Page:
The exchange rate between the naira and the US dollar at the official Investors and Exporters (I&E) window closed at N416/$1.
Naira appreciated marginally against the US dollar on Friday to close at N416/$1, representing a 0.08% gain compared to N416.33/$1 recorded in the previous trading session. On the other hand, forex turnover at the official market increased by 57.5% to $142.42 million compared to $90.42 million that exchanged hands on Thursday.
On the other hand, the exchange rate fell by 0.09% at the P2P market on Monday morning, trading at a minimum of N579.5/$1 compared to N579/$1 recorded as of the close of trading activities on Friday.
Meanwhile, naira remained flat at N570/$1 at the parallel market, maintaining the same rate in the past three trading session. This is according to information obtained from BDC operators interviewed by Nairametrics.
Nigeria’s foreign reserve recorded a marginal decline of $30.5 million to close at $40.3 billion as of 20th January 2022, representing a 0.08% decline compared to $40.54 billion recorded as of 19th January 2022.
Trading at the official NAFEX window
The exchange rate at the Investors and Exporters window closed at N416/$1 on Friday, 21st January 2022, which represents a 0.08% appreciation compared to N416.33/$1 recorded in the previous trading session
The opening indicative rate closed at N414.76/$1 on Friday, which represents 66 kobo depreciation compared to N415.42/$1 recorded in the previous trading session.
An exchange rate of N444/$1 was the highest rate recorded during intra-day trading before it settled at N416/$1, while it sold for as low as N406/$1 during intra-day trading.
Forex turnover at the official window increased 57.5% to $142.42 million on Friday, 21st January 2022.
According to data tracked by Nairametrics from FMDQ, forex turnover at the I&E window increased from $90.42 million recorded on Thursday 20th January 2022 to $142.42 million on Friday 21st January 2022.
The cryptocurrency market continues to suffer from huge sell-offs following the decision by the US Fed to raise interest rates at least three times precipitating the liquidation of most leveraged assets in the market.
The crypto market dipped by 4.2% in the early hours of Monday to stand at $1.59 trillion in market value representing a $69.5 billion decline. The movement in the market was triggered by the 2.99% decline in the crypto flagship asset to stand at $35,193.
Ethereum also recorded a 5.52% decline to trade at $2,402.93 as of 7am on Monday.
However, a recent Nairametrics article revealed that the Bitcoin network has recorded a new all-time high mining difficulty of 26.643 trillion with an average hash rate of 190.71 exahash per second (EH/s), signalling strong community support despite an ongoing bear market.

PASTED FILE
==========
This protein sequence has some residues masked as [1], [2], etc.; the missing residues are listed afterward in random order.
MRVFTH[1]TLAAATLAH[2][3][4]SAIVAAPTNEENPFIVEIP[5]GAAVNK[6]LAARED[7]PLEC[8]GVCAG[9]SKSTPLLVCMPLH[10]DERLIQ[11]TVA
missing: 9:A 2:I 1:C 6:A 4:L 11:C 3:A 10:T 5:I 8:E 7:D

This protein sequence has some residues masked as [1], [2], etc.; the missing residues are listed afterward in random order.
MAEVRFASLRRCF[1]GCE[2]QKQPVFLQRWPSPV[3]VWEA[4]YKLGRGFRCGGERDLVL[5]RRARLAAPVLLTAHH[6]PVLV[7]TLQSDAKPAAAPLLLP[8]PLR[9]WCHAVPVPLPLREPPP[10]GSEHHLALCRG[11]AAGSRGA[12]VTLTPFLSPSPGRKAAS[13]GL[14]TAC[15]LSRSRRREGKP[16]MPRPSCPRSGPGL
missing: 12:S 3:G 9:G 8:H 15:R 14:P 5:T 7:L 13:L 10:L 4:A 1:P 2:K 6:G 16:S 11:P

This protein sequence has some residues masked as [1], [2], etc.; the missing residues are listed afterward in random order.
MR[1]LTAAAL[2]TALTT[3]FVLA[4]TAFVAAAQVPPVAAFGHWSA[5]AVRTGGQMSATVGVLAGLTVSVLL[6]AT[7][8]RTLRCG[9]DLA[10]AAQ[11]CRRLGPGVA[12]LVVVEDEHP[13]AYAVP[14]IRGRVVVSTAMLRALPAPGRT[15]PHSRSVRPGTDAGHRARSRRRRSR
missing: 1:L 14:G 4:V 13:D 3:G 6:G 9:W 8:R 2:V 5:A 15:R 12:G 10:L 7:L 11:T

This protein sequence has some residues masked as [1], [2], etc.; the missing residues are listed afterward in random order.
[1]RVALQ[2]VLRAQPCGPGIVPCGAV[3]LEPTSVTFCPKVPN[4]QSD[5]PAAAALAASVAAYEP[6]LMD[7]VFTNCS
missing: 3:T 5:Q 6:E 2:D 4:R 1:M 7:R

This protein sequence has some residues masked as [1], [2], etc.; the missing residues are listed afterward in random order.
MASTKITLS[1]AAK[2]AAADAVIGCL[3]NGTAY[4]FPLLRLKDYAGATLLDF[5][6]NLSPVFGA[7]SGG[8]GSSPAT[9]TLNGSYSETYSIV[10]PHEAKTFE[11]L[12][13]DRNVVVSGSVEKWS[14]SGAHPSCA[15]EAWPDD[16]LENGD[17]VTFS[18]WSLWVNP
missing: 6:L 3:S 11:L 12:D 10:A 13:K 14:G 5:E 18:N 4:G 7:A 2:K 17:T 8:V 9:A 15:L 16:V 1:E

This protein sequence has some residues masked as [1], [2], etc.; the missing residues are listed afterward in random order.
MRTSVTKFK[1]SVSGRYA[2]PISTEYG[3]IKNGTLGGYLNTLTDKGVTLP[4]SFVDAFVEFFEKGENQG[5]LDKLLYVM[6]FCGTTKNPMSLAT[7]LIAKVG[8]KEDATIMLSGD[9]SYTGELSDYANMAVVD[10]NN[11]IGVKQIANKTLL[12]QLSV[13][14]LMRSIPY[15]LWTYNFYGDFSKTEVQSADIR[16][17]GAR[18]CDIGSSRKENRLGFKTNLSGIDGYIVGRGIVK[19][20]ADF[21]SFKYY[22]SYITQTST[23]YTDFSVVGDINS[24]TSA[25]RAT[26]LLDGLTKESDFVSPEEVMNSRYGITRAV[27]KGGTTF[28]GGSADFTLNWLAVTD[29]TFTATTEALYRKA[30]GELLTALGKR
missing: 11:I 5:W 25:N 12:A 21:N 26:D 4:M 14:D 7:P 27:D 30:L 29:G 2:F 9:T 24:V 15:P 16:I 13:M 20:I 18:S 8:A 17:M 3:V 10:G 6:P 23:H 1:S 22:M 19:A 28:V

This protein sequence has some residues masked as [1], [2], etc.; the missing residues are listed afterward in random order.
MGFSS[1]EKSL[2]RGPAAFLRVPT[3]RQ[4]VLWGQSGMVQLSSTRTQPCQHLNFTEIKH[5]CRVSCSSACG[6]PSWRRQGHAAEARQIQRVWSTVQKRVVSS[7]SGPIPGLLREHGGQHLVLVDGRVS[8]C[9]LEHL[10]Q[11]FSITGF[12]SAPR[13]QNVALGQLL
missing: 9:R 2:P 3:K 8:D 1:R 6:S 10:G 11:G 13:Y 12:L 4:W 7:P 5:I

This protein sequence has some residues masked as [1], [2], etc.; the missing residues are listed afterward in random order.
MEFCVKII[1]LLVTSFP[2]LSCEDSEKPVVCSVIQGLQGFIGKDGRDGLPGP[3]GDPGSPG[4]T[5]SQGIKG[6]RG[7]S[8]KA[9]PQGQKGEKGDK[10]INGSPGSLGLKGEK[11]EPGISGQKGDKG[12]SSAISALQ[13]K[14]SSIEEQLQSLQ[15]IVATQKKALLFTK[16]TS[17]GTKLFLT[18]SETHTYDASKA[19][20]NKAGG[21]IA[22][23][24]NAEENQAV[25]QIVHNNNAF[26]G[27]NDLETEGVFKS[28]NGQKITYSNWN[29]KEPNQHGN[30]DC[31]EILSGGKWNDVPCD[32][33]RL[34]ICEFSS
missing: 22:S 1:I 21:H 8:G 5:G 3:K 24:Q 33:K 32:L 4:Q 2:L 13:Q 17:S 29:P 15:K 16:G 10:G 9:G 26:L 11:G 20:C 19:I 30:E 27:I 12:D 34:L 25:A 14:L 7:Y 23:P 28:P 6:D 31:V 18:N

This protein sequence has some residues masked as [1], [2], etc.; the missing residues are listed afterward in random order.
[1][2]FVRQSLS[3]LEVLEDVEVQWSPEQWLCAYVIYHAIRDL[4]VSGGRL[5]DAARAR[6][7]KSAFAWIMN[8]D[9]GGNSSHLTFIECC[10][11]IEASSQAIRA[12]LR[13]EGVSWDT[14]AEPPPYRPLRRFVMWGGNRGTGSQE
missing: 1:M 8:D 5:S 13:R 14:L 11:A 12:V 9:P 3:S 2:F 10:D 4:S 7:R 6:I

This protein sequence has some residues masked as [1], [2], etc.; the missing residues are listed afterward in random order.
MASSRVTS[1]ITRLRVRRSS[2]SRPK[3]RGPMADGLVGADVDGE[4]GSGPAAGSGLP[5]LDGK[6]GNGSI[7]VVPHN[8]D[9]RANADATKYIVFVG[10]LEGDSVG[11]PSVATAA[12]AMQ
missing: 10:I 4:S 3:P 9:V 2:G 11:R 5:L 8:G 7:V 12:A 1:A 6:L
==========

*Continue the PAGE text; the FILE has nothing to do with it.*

Crude oil price
The crude oil market started the week on Monday on a positive note, following the bullish run recorded in the previous week. As press time, Brent Crude had gained 0.68% to trade at $88.49 per barrel compared to $87.89 closing price recorded in the previous trading session.
The price of crude oil at $88.49 per barrel represents the highest price in over seven years. Similarly, West Texas Intermediate (WTI) also gained 0.65% to trade at $85.69 per barrel, while Natural gas dipped by 2.15% to trade at $3.913 per barrel.
Meanwhile, the growth recorded in the market was following the drone attack on the UAE, in the most important oil-producing and exporting region, adding to the continuous tightness in the crude oil market hereby elevating the prices.
On the other hand, Bonny Light dipped by 1.26% to trade at $89.03 a barrel while other Nigerian crude, Brass River and Qua Iboe both trading at $87.84 per barrel represents a 2.68% dip. It is worth noting that the price for the Nigerian crude product are 3 days delayed.
Nigeria’s external reserve dipped by 0.08% on Thursday, 20th January 2022 to close at $40.3 billion, which represents a decline of $30.5 million as against $40.4 billion recorded as of the previous trading day.
The continuous decline in the country’s reserve level can be attributed to the Central Bank’s intervention in the official market in ensuring the stability of the exchange rate. It is worth noting that the nation’s foreign reserve gained $5.99 billion in the month of October, as a result of the $4 billion raised by the federal government from the issuance of Eurobond in the international debt market.
However, in the month of November, Nigeria’s external reserve lost $611.01 million in value as against a gain of $5.99 million recorded in the previous month and a $2.76 million gain in September 2021. In December 2021, the reserve dipped by $66.17 million, while in January 2022 a total of $174.2 million has been lost in the reserve level.